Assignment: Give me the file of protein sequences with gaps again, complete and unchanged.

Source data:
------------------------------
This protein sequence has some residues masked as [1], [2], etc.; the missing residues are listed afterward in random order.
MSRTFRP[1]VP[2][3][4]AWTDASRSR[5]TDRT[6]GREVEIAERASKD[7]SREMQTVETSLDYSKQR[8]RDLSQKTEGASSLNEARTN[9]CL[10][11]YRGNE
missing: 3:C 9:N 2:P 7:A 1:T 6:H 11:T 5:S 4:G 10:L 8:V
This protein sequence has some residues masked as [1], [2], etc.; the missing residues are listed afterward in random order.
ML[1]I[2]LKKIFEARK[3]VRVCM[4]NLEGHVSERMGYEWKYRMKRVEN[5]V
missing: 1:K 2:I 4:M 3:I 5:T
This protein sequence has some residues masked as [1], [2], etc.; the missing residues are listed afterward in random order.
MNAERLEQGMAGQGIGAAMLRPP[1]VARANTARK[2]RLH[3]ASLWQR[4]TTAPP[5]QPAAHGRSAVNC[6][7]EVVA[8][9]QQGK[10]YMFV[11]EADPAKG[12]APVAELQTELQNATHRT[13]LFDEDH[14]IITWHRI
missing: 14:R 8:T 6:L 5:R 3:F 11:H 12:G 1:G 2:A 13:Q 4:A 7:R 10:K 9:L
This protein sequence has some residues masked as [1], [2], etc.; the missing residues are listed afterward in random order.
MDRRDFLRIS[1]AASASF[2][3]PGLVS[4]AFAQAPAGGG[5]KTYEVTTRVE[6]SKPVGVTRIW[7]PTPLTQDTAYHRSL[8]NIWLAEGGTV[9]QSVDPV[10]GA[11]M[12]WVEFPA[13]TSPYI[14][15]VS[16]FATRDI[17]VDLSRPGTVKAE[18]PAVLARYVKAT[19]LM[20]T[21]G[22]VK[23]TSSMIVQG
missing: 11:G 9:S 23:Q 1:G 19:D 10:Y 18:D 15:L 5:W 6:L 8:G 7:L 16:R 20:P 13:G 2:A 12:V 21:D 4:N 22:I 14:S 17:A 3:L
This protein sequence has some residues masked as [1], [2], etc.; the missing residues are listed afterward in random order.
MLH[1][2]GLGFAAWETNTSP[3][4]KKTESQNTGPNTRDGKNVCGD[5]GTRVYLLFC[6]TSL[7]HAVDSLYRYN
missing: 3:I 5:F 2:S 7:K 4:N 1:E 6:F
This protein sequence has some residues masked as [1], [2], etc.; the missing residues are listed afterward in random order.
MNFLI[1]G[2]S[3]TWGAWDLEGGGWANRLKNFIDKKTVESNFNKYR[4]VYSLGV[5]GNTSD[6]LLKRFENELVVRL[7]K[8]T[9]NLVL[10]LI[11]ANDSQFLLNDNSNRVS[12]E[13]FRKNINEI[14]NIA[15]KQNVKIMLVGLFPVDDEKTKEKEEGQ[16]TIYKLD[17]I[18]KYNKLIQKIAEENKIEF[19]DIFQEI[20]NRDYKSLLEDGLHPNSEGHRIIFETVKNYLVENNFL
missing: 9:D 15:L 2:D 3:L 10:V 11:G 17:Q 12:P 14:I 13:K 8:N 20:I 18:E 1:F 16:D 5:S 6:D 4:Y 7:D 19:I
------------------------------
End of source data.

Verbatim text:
This protein sequence has some residues masked as [1], [2], etc.; the missing residues are listed afterward in random order.
MSRTFRP[1]VP[2][3][4]AWTDASRSR[5]TDRT[6]GREVEIAERASKD[7]SREMQTVETSLDYSKQR[8]RDLSQKTEGASSLNEARTN[9]CL[10][11]YRGNE
missing: 3:C 9:N 2:P 7:A 1:T 6:H 11:T 5:S 4:G 10:L 8:V
This protein sequence has some residues masked as [1], [2], etc.; the missing residues are listed afterward in random order.
ML[1]I[2]LKKIFEARK[3]VRVCM[4]NLEGHVSERMGYEWKYRMKRVEN[5]V
missing: 1:K 2:I 4:M 3:I 5:T
This protein sequence has some residues masked as [1], [2], etc.; the missing residues are listed afterward in random order.
MNAERLEQGMAGQGIGAAMLRPP[1]VARANTARK[2]RLH[3]ASLWQR[4]TTAPP[5]QPAAHGRSAVNC[6][7]EVVA[8][9]QQGK[10]YMFV[11]EADPAKG[12]APVAELQTELQNATHRT[13]LFDEDH[14]IITWHRI
missing: 14:R 8:T 6:L 5:R 3:F 11:H 12:G 1:G 2:A 13:Q 4:A 7:R 10:K 9:L
This protein sequence has some residues masked as [1], [2], etc.; the missing residues are listed afterward in random order.
MDRRDFLRIS[1]AASASF[2][3]PGLVS[4]AFAQAPAGGG[5]KTYEVTTRVE[6]SKPVGVTRIW[7]PTPLTQDTAYHRSL[8]NIWLAEGGTV[9]QSVDPV[10]GA[11]M[12]WVEFPA[13]TSPYI[14][15]VS[16]FATRDI[17]VDLSRPGTVKAE[18]PAVLARYVKAT[19]LM[20]T[21]G[22]VK[23]TSSMIVQG
missing: 11:G 9:S 23:Q 1:G 19:D 10:Y 18:D 15:L 5:W 6:L 8:G 7:L 16:R 20:P 13:G 2:A 12:V 21:D 4:N 22:I 14:S 17:A 3:L
This protein sequence has some residues masked as [1], [2], etc.; the missing residues are listed afterward in random order.
MLH[1][2]GLGFAAWETNTSP[3][4]KKTESQNTGPNTRDGKNVCGD[5]GTRVYLLFC[6]TSL[7]HAVDSLYRYN
missing: 3:I 5:F 2:S 7:K 4:N 1:E 6:F
This protein sequence has some residues masked as [1], [2], etc.; the missing residues are listed afterward in random order.
MNFLI[1]G[2]S[3]TWGAWDLEGGGWANRLKNFIDKKTVESNFNKYR[4]VYSLGV[5]GNTSD[6]LLKRFENELVVRL[7]K[8]T[9]NLVL[10]LI[11]ANDSQFLLNDNSNRVS[12]E[13]FRKNINEI[14]NIA[15]KQNVKIMLVGLFPVDDEKTKEKEEGQ[16]TIYKLD[17]I[18]KYNKLIQKIAEENKIEF[19]DIFQEI[20]NRDYKSLLEDGLHPNSEGHRIIFETVKNYLVENNFL
missing: 9:D 15:L 2:D 3:L 10:V 11:G 17:Q 12:P 14:I 13:K 8:N 20:I 18:E 1:F 16:D 5:S 6:D 4:Y 7:D 19:I